The health of migrant workers who eventually manage to find employment abroad is under-prioritized and under-protected in many countries around the world. It is natural to focus on acute violations like drownings, fires, and building collapses. But the health rights of workers extend well beyond assuring their safety. The daily, systemic violations – which are not acute and not even recognized as rights violations – need equal attention.

Access to the highest available standard of health, which includes reproductive health (RH) and family planning (FP), has long been recognized as a basic human right and vital to the quality of life of individuals and communities. The international community has developed well-defined body of rights established by United Nations and International Labour Organization treaties and conventions.

Efforts to clarify the roles and responsibilities of corporations with respect to human rights are newer but no less significant developments. Recent standards developed within the UN system including the Guiding Principles on Business and Human Rights and the Women’s Empowerment Principles, as well as private efforts based on existing human rights and labor standards such as the Dhaka Principles for Migration with Dignity, seek to ensure that all businesses recognize their responsibilities to respect human rights, including those of the most vulnerable. With a large number of the estimated 105 million workers leaving their homes to find work in other countries, including in supply chains of international scale,[1]companies have a responsibility to respect these human rights norms and to demonstrate that respect through ongoing due diligence processes. Too often, however, companies fail to recognize the possible human rights violations of workers who cannot access needed health services due to their employment arrangements. Private industry needs to step up, and the human rights community needs to put worker health on its agenda.

A range of health related issues highlight the challenges involved:

Hazardous Labour and Living Conditions

For migrant workers, their livelihood and economic potential is tied to their health status. However, they are seen often as temporary inputs instead of investments. This fuels a business mentality of meeting very minimal health standards. The labour these workers provide is typically “dangerous, difficult, and demanding,”[2] which puts them at an “elevated risk for an enormous range of injuries and illnesses due to the nature of their jobs.”[3] This situation is exacerbated by the living conditions faced by many migrant workers. Male and female migrants also encounter health risks and violence due to the customary co-location of commercial sex venues with temporary and migrant labour camps.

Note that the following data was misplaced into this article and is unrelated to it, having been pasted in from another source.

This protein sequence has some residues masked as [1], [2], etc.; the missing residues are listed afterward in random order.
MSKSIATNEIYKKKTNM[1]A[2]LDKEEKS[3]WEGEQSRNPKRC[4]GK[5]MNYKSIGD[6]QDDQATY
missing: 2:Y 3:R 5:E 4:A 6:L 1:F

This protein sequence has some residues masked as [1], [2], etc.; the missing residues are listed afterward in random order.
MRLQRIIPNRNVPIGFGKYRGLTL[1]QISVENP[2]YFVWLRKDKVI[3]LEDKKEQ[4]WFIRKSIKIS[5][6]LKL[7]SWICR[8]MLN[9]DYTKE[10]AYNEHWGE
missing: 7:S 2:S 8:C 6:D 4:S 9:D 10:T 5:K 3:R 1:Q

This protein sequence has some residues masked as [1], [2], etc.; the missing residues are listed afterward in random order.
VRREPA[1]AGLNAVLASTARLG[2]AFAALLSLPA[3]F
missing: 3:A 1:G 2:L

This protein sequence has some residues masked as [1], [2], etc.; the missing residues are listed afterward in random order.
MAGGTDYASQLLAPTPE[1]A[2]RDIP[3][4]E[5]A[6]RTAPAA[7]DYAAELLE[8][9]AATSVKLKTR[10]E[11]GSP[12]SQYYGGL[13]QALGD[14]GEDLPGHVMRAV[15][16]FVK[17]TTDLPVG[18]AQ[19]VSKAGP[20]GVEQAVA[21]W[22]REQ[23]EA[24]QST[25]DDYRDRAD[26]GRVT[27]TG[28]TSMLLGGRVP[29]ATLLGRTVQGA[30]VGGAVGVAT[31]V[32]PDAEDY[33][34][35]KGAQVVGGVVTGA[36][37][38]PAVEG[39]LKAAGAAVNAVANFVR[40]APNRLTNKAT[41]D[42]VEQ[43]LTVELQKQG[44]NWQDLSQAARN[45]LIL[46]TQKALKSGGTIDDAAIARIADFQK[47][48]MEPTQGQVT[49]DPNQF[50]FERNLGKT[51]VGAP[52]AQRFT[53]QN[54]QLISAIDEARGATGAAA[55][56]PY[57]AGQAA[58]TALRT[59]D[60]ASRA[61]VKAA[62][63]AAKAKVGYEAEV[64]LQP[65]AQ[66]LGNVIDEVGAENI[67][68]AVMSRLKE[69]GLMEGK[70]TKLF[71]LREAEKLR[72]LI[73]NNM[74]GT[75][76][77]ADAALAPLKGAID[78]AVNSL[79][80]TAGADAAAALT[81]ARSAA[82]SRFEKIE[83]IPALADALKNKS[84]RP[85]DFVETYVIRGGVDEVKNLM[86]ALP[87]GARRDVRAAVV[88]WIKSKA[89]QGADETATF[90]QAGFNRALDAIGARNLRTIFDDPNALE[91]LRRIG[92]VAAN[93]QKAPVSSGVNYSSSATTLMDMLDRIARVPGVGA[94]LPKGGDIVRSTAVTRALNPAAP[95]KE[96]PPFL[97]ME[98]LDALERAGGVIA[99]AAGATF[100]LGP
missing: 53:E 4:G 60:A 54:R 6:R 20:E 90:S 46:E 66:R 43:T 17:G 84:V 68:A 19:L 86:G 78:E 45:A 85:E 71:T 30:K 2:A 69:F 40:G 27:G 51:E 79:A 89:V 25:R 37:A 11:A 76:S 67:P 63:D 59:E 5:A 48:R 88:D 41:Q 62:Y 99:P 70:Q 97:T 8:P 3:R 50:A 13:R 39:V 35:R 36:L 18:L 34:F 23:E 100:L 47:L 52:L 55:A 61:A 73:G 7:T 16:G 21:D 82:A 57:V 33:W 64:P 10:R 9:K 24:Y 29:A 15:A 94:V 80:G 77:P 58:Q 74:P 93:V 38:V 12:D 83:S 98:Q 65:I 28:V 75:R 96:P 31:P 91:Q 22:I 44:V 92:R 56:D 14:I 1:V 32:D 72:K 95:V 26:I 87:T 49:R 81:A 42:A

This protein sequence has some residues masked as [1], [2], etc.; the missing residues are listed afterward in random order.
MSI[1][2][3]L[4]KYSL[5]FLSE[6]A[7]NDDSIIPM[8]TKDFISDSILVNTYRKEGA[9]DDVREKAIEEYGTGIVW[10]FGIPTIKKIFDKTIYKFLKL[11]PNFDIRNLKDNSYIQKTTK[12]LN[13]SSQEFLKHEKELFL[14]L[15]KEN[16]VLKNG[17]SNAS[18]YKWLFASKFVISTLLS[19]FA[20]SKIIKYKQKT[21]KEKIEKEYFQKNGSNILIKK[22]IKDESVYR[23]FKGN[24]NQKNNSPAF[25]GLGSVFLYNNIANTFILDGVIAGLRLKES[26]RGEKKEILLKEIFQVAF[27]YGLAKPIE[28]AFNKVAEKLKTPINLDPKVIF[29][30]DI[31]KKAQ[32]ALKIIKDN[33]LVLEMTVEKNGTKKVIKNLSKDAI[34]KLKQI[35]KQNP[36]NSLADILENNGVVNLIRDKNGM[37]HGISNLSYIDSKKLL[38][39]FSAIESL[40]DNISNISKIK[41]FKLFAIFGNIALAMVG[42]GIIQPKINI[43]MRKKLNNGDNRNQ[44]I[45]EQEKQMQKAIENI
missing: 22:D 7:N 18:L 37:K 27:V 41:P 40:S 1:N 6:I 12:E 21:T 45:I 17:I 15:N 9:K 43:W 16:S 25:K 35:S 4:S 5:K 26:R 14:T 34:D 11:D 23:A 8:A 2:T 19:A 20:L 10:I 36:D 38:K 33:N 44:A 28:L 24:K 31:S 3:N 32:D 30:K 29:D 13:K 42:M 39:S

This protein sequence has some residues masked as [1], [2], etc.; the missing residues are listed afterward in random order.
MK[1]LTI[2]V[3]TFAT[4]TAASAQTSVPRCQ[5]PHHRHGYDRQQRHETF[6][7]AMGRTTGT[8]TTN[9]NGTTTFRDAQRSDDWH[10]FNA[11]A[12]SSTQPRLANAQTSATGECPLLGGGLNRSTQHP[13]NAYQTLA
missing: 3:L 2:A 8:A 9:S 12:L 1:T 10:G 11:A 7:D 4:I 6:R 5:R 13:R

Barriers to accessing care

In many cases, migrant workers lack access to health services simply because health needs are not even considered a part of their employment arrangement. According to the International Organization for Migration (IOM), “this omission is due to the perception that health is something that should be discussed only by health specialists, even though many of the causes and solutions to improve migrants’ health are found in other sectors, such as labour, social protection, immigration and law enforcement, among others.”[4] Language barriers further inhibit access, long working hours, distance to health facilities, and lack of credentials to access public services. Imagine the actual and perceived barriers to health care for an Indian working in Dubai, a Nepali working in South Korea, or a Bangladeshi in Jordan. Low utilization of health services among migrant workers does not reflect low need.

Gender-specific vulnerabilities

Today, nearly 50 percent of international migrants are women, whose primary motivation for migrating is not surprisingly employment.[5] Occupational health standards typically address reproductive health from the perspective of protection: against pregnancy tests, against chemicals that may damage fertility; and against harassment and violence. Protection is no doubt essential, but women workers are also harmed when their RH needs are not acknowledged. For example, the lack of access to sanitary napkins at the workplace can lead to gynecological infections, not to mention lower productivity. Migrant workers, like many displaced populations, are more likely than the general population to encounter sexual contact – both wanted and unwanted – when placed in new surroundings.[6] FP and RH services are critical components of women’s empowerment and their ability to fully participate in the economy – to get a job, stay in a job, and be promoted.